Ultrasound guidance improves the success rate of a perivascular axillary plexus block

Authors

  • B. D. Sites,

    Corresponding author
    1. Departments of Anesthesiology and Orthopedic Surgery, Dartmouth Medical School, Dartmouth Hitchcock Medical Center, Lebanon, New Hampshire, USA
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  • M. L. Beach,

    1. Departments of Anesthesiology and Orthopedic Surgery, Dartmouth Medical School, Dartmouth Hitchcock Medical Center, Lebanon, New Hampshire, USA
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  • B. C. Spence,

    1. Departments of Anesthesiology and Orthopedic Surgery, Dartmouth Medical School, Dartmouth Hitchcock Medical Center, Lebanon, New Hampshire, USA
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  • C. W. Wiley,

    1. Departments of Anesthesiology and Orthopedic Surgery, Dartmouth Medical School, Dartmouth Hitchcock Medical Center, Lebanon, New Hampshire, USA
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  • J. Shiffrin,

    1. Departments of Anesthesiology and Orthopedic Surgery, Dartmouth Medical School, Dartmouth Hitchcock Medical Center, Lebanon, New Hampshire, USA
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  • G. S. Hartman,

    1. Departments of Anesthesiology and Orthopedic Surgery, Dartmouth Medical School, Dartmouth Hitchcock Medical Center, Lebanon, New Hampshire, USA
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  • J. D. Gallagher

    1. Departments of Anesthesiology and Orthopedic Surgery, Dartmouth Medical School, Dartmouth Hitchcock Medical Center, Lebanon, New Hampshire, USA
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  • These data were presented as an abstract for the American Society of Anesthesiologists Annual Meeting, October 2005.

Brian D. Sites
Department of Anesthesiology
Dartmouth-Hitchcock Medical Center
One Medical Center Drive
Lebanon
New Hampshire 03756
USA
e-mail: brian.sites@hitchcock.org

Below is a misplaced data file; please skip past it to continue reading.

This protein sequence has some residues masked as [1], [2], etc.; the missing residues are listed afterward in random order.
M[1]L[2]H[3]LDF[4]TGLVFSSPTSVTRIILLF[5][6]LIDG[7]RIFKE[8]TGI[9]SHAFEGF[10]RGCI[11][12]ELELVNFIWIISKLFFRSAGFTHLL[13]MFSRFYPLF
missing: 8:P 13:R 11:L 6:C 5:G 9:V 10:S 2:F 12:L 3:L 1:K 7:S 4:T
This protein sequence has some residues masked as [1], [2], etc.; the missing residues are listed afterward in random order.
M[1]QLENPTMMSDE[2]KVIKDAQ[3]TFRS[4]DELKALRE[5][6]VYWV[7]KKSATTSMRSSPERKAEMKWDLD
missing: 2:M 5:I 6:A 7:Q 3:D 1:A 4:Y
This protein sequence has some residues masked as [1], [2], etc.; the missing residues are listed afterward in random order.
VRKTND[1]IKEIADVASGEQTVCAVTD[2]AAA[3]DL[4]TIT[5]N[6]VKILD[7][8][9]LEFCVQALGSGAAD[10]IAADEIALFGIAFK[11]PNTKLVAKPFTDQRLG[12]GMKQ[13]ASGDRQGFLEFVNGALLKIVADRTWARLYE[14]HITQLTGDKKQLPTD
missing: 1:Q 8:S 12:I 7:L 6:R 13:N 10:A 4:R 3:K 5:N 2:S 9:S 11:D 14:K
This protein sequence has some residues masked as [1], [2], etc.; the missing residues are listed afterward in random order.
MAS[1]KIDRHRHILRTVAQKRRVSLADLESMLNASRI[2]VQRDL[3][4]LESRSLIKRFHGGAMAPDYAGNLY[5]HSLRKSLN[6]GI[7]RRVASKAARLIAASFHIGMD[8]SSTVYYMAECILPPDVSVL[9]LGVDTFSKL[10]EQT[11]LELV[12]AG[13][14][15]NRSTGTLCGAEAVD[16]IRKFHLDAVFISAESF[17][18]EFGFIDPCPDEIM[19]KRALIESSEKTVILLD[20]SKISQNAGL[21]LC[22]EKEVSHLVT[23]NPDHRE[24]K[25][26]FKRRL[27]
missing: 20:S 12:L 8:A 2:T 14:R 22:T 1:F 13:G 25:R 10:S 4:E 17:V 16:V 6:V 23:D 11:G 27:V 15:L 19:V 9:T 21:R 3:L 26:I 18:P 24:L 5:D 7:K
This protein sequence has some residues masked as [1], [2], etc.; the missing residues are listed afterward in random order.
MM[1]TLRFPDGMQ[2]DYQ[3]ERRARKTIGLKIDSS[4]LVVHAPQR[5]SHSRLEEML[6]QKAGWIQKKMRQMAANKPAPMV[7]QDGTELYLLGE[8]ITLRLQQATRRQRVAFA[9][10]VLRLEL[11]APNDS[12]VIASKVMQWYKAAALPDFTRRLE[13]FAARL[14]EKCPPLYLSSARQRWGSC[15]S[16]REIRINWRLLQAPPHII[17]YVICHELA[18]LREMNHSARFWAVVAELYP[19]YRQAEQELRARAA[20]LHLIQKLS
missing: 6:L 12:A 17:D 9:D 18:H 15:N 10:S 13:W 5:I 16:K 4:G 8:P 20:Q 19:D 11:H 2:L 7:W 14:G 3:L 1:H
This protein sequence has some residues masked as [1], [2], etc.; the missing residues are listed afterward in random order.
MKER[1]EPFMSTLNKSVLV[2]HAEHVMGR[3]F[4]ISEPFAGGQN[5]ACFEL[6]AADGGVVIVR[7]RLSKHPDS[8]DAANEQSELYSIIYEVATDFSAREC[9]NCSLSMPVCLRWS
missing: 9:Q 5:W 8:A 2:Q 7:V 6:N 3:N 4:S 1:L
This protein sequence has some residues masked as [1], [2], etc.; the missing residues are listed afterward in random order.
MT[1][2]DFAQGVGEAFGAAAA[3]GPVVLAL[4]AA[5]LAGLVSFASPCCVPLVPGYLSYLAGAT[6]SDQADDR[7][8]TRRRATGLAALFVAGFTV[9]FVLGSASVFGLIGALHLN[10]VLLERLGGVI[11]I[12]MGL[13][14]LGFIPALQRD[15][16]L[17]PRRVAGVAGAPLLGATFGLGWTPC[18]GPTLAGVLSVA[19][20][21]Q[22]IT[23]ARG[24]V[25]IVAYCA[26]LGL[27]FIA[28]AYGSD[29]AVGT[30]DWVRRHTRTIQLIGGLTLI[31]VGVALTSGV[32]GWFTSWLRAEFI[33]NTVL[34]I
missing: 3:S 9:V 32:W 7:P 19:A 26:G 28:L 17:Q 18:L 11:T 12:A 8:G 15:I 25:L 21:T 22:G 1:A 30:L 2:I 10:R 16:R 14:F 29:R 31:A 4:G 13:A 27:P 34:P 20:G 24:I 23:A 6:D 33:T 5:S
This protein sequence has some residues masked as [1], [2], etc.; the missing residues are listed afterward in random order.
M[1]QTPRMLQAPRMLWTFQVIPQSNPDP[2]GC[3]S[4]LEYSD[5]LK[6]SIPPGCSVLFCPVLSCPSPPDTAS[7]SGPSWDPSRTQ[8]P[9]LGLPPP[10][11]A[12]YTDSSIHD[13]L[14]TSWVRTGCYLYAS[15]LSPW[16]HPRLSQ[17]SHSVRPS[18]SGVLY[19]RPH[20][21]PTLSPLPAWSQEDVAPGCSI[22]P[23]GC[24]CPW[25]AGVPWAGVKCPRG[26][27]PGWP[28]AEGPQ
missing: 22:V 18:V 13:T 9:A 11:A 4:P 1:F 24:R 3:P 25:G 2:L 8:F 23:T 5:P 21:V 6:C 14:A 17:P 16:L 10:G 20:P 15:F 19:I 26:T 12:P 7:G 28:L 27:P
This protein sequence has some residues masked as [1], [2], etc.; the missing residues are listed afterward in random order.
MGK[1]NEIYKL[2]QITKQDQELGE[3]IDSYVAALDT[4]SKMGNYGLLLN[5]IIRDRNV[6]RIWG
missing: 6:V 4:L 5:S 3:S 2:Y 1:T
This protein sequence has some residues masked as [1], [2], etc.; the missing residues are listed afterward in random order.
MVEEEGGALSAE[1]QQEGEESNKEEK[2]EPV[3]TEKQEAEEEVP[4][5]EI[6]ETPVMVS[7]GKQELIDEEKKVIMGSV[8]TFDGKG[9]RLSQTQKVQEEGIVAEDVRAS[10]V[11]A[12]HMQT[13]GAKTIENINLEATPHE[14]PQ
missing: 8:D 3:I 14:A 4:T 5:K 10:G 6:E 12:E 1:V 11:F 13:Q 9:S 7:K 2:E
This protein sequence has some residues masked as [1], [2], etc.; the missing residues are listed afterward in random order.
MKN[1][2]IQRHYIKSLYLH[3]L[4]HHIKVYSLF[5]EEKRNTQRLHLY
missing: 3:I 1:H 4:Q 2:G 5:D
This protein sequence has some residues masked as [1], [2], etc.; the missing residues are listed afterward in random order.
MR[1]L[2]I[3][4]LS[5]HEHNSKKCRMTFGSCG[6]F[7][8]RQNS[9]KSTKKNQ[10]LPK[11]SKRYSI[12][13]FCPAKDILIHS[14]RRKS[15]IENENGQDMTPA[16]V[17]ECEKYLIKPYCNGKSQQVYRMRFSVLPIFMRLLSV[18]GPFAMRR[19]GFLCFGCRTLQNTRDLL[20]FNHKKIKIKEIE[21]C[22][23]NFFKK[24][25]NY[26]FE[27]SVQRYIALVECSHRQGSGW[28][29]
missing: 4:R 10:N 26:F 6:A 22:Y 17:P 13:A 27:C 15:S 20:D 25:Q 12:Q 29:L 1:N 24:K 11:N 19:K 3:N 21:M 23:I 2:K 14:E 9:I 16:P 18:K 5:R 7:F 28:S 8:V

Abstract

Background:  Traditional approaches to performing brachial plexus blocks via the axillary approach have varying success rates. The main objective of this study was to evaluate if a specific technique of ultrasound guidance could improve the success of axillary blocks in comparison to a two injection transarterial technique.

Methods:  Fifty-six ASA physical status I–III patients presenting for elective hand surgery were prospectively randomized to receive an axillary block performed by either a transarterial technique (Group TA) or an ultrasound-guided perivascular approach (Group US). Both groups received a total of 30 ml of 1.5% lidocaine (225 mg) with 5 μg/ml epinephrine. Patients were then evaluated for block onset in specific nerve distributions and whether or not the block acted as a surgical anesthetic.

Results:  Group TA sustained more failures defined as conversion to general anesthesia or the inability to localize the artery [Group TA eight patients (29%) vs. Group US in which 0 patients required conversion to general anesthesia (0%) P < 0.01]. Group US demonstrated a reduction in performance times vs. Group TA (7.9 ± 3.9 min vs. 11.1 ± 5.7 min, P < 0.05). By 30 min post-injection, there were no significant differences between groups TA and US in terms of the proportion of patients demonstrating a complete motor or sensory loss.

Conclusion:  Ultrasonographic guidance improves the overall success rate of axillary blocks in comparison to a transarterial technique.

Ancillary